Thomas Frank: Newsrooms Don’t Need More Conservatives –

Posted by Jason | Posted in Miscellaneous | Posted on 16-12-2009


The WSJ’s token liberal comments on how to save the news papers.

This is a terrible time for newspapers, but the solutions suggested over the last year by the deep thinkers of the floundering industry give one little hope.

Back in September, the ombudsman of the Washington Post, Andrew Alexander, lamented his paper's failure to keep up with conservative outlets after they described footage showing Acorn employees apparently advising people how to evade the law. The Post's slowness on the story, Mr. Alexander wrote, raised the possibility that the paper didn't “pay sufficient attention to conservative media or viewpoints.”

Continuing the next day on the newspaper's Web site, he decided that the blame for this unhappy situation lay with the newspaper industry's workforce, which is apparently made up of the wrong kind of people. According to “surveys,” Mr. Alexander wrote, “newsrooms . . . are more liberal than the population.” Newspapers might mean well, but they are handicapped by their monocultural politics. The obvious answer is to hire for political diversity.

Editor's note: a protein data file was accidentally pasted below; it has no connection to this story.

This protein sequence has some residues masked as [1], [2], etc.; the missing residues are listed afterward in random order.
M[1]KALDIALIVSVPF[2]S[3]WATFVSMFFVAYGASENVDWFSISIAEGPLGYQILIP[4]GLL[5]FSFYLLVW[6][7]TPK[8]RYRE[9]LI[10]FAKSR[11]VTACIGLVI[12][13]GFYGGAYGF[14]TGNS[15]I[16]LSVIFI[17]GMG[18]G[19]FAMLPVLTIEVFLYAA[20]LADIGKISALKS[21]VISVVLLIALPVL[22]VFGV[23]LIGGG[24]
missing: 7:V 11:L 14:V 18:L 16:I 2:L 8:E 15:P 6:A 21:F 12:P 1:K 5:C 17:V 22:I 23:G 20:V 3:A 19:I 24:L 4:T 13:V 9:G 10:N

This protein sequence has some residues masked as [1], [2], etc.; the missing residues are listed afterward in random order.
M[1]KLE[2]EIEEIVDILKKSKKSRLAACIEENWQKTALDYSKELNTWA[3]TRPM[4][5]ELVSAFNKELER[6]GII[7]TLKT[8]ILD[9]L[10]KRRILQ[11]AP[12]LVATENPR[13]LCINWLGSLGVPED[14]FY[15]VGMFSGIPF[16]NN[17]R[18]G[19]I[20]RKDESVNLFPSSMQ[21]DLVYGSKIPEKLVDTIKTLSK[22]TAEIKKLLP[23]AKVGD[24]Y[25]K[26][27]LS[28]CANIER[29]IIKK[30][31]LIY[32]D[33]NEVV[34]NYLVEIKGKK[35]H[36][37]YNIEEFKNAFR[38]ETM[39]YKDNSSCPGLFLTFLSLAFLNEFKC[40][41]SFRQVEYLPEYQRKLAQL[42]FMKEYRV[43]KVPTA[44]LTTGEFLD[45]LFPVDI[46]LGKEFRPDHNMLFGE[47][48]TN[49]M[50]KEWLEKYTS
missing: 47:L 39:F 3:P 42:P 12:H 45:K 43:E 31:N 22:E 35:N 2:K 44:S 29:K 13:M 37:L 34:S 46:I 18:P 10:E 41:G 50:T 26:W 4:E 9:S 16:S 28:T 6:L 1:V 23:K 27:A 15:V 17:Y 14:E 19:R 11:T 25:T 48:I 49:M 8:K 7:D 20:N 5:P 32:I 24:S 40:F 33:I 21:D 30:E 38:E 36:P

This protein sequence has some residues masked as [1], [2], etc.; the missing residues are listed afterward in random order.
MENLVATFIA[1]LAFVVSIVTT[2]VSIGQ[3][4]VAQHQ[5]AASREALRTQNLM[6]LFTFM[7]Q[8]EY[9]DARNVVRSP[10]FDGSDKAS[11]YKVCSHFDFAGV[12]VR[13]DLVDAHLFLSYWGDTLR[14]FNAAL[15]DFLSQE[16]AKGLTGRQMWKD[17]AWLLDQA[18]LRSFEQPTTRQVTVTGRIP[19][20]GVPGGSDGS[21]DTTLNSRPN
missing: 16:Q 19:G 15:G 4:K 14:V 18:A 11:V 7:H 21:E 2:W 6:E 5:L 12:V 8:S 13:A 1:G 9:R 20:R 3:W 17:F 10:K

via Thomas Frank: Newsrooms Don’t Need More Conservatives –

Sorry, for making you read that piece of the article. It’s completely a completely useless article. He basically said the problem isn’t lack of conservatives, and that having more conservatives wouldn’t have changed anything in regards to the media malpractice with the Iraq war lead up and the mortgage meltdown. He is probably right about that, but what difference does it make.  Newspapers don’t need saved. Here was my comment on the piece.

Who says we need to save the newspapers? If no one wants to buy the newspapers, it’s because the value they offer doesn’t justify their price. Should we talk about how to save heiroglyphics? No, times change, and the way people get their news is changing. The mainstream media has been exposed for it’s corruption, and society is now bypassing them. Why should I read about the economy from someone who majored in journalism, when I can read an economist’s blog? Why should I read about war from someone who majored in journalism or polysci, when I can read the blog of someone who spent years in intelligence and the military? The list goes on and on; health care, finance, sports, etc. Blogs and the internet in general provide better news via direct sources. There is no reason to have your information filtered through journalists, and thus no reason to save the newspapers.

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